1554 The tripartite pact among Takeda, Hōjō and Imagawa is signed
1555 Battle of Itsukushima: Mōri Motonari defeats Sue Harukata and goes on to supplant the Ōuchi as the foremost daimyo of western Honshu
1560 Battle of Okehazama: The outnumbered Oda Nobunaga defeats and kills Imagawa Yoshimoto in a surprise attack
1568 Oda Nobunaga marches toward Kyoto
1570 Beginning of Ishiyama Hongan-ji War
1573 The end of Ashikaga shogunate
1575 Battle of Nagashino: Oda Nobunaga decisively defeats the Takeda cavalry with innovative arquebus tactics
1580 End of Ishiyama Hongan-ji War
1582 Akechi Mitsuhide assassinates Oda Nobunaga (Honnō-ji Incident); Hashiba Hideyoshi defeats Akechi at the Battle of Yamazaki
1585 Hashiba Hideyoshi is granted title of Kampaku, establishing his predominant authority; he is granted the surname Toyotomi a year after.
1590 Siege of Odawara: Toyotomi Hideyoshi defeats the Hōjō clan, unifying Japan under his rule
1592 First invasion of Korea
1597 Second invasion of Korea
1598 Toyotomi Hideyoshi dies
1600 Battle of Sekigahara: The Eastern Army under Tokugawa Ieyasu defeats the Western Army of Toyotomi loyalists
1603 The establishment of the Tokugawa shogunate
1615 Siege of Osaka: The last of the Toyotomi opposition to the Tokugawa shogunate is stamped out

Gekokujō

1570 wiki
Japan in 1570

The upheaval resulted in the further weakening of central authority, and throughout Japan regional lords, called daimyōs, rose to fill the vacuum. In the course of this power shift, well-established clans such as the Takeda and the Imagawa, who had ruled under the authority of both the Kamakura and Muromachi bakufu, were able to expand their spheres of influence. There were many, however, whose positions eroded and were eventually usurped by more capable underlings. This phenomenon of social meritocracy, in which capable subordinates rejected the status quo and forcefully overthrew an emancipated aristocracy, became known as gekokujō (下克上), which means "low conquers high".[2]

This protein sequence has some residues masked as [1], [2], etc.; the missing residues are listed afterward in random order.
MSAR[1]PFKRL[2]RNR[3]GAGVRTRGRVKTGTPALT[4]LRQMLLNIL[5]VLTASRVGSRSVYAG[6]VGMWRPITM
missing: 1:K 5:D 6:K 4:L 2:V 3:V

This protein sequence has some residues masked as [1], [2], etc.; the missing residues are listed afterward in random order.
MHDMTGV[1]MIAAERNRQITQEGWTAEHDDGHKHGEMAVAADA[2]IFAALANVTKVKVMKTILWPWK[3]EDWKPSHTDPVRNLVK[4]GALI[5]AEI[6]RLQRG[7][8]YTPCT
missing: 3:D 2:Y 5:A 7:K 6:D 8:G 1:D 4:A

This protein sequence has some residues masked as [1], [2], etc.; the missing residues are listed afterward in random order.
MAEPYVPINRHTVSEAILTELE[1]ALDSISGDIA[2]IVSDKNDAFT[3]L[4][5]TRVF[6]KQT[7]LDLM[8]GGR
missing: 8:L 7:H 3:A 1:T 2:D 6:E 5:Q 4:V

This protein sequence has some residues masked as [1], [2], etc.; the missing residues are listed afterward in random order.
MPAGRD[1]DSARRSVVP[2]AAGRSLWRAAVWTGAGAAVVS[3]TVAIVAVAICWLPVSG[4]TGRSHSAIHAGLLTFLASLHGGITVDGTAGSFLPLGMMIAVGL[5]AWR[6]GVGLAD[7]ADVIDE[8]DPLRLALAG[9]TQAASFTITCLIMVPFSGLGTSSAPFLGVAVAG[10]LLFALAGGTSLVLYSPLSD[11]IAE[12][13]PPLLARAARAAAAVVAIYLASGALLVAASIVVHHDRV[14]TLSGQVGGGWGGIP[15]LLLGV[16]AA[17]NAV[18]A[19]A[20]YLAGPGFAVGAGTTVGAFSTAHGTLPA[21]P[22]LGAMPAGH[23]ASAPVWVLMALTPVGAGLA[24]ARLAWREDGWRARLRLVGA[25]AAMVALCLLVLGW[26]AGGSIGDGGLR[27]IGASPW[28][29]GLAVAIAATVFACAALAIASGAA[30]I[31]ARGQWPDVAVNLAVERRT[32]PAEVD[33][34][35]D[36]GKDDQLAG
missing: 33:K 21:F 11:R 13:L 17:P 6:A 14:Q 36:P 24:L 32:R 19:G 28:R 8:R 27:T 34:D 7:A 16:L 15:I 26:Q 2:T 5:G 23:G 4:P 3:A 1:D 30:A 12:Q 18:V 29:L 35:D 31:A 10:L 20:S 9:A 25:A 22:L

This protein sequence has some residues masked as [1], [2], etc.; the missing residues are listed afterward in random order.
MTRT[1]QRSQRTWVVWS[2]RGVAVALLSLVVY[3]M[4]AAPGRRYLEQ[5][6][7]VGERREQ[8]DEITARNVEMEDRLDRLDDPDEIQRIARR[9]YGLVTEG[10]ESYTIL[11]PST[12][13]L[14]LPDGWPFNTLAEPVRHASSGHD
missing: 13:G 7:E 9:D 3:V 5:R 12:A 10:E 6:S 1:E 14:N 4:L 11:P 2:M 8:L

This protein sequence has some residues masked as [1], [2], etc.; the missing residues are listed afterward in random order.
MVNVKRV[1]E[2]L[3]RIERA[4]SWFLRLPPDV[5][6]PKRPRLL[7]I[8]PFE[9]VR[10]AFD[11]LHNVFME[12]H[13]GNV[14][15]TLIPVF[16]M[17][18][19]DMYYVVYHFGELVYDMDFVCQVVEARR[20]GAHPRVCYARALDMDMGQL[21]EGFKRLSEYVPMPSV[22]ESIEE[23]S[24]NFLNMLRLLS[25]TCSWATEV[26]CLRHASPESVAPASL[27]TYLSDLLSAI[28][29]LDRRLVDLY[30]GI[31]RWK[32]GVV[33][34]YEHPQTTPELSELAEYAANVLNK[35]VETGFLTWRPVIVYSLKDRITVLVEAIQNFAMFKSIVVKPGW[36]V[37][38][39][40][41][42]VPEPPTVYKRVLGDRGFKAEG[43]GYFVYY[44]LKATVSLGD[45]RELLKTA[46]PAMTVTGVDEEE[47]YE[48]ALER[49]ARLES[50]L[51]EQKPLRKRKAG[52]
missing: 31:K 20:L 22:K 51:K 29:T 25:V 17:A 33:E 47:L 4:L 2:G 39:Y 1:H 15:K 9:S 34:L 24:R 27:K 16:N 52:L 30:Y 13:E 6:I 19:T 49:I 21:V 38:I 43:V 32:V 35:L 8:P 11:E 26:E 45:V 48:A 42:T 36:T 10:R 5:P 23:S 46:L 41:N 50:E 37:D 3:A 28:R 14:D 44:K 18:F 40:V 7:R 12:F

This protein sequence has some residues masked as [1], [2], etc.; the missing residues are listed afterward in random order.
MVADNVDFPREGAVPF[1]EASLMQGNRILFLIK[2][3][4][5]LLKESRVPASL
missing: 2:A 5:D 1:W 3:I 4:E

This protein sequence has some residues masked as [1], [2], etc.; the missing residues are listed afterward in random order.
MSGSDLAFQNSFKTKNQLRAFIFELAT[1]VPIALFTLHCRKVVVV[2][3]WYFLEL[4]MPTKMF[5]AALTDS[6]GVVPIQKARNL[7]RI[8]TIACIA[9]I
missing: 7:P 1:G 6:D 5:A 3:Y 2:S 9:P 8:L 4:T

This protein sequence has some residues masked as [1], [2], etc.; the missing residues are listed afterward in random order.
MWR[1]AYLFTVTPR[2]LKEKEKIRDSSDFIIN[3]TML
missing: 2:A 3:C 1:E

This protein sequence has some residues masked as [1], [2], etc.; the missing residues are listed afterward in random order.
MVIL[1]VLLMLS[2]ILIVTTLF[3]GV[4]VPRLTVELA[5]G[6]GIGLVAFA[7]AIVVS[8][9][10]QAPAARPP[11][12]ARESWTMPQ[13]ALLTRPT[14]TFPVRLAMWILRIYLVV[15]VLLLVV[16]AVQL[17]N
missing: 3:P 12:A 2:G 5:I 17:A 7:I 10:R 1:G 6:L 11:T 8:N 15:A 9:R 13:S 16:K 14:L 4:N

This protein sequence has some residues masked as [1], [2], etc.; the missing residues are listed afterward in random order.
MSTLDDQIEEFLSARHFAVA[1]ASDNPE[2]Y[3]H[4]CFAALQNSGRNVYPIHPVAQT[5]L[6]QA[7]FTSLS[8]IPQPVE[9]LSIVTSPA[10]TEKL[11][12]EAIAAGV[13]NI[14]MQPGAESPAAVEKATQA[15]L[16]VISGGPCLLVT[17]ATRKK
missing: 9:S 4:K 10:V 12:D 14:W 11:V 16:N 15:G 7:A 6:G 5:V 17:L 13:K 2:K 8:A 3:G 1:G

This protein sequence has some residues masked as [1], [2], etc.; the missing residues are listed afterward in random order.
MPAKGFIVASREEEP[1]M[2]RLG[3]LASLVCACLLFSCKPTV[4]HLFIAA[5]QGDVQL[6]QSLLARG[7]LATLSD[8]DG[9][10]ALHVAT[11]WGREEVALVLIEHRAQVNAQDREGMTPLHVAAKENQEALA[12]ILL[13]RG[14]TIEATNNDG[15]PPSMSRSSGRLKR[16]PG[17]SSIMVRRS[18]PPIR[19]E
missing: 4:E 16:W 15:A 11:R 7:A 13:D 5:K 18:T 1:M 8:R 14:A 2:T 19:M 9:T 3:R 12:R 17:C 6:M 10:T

One of the earliest instances of this was Hōjō Sōun, who rose from relatively humble origins and eventually seized power in Izu Province in 1493. Building on the accomplishments of Sōun, the Hōjō clan remained a major power in the Kantō region until its subjugation by Toyotomi Hideyoshi late in the Sengoku period. Other notable examples include the supplanting of the Hosokawa clan by the Miyoshi, the Toki by the Saitō, and the Shiba clan by the Oda clan, which was in turn replaced by its underling, Toyotomi Hideyoshi, a son of a peasant with no family name.

Well-organized religious groups also gained political power at this time by uniting farmers in resistance and rebellion against the rule of the daimyōs. The monks of the Buddhist True Pure Land sect formed numerous Ikkō-ikki, the most successful of which, in Kaga Province, remained independent for nearly 100 years.

Unification

After nearly a century of political instability and warfare, Japan was on the verge of unification by Oda Nobunaga, who had emerged from obscurity in the province of Owari (present-day Aichi Prefecture) to dominate central Japan, when in 1582 Oda was assassinated by one of his generals, Akechi Mitsuhide. This in turn provided Toyotomi Hideyoshi, who had risen through the ranks from ashigaru (footsoldier) to become one of Oda's most trusted generals, with the opportunity to establish himself as Oda's successor. Toyotomi eventually consolidated his control over the remaining daimyōs and, although he was ineligible for the title of Sei-i Taishōgun because of his common birth, ruled as Kampaku (Imperial Regent). During his short reign as Kampaku, Toyotomi attempted two invasions of Korea. The first spanning from 1592 to 1596 was initially successful but suffered setbacks to end in stalemate; the second begun in 1597 was less successful (as the Koreans and their Ming Chinese allies were prepared for the Japanese the second time around) and ended with Toyotomi's call for retreat from Korea on his deathbed in 1598.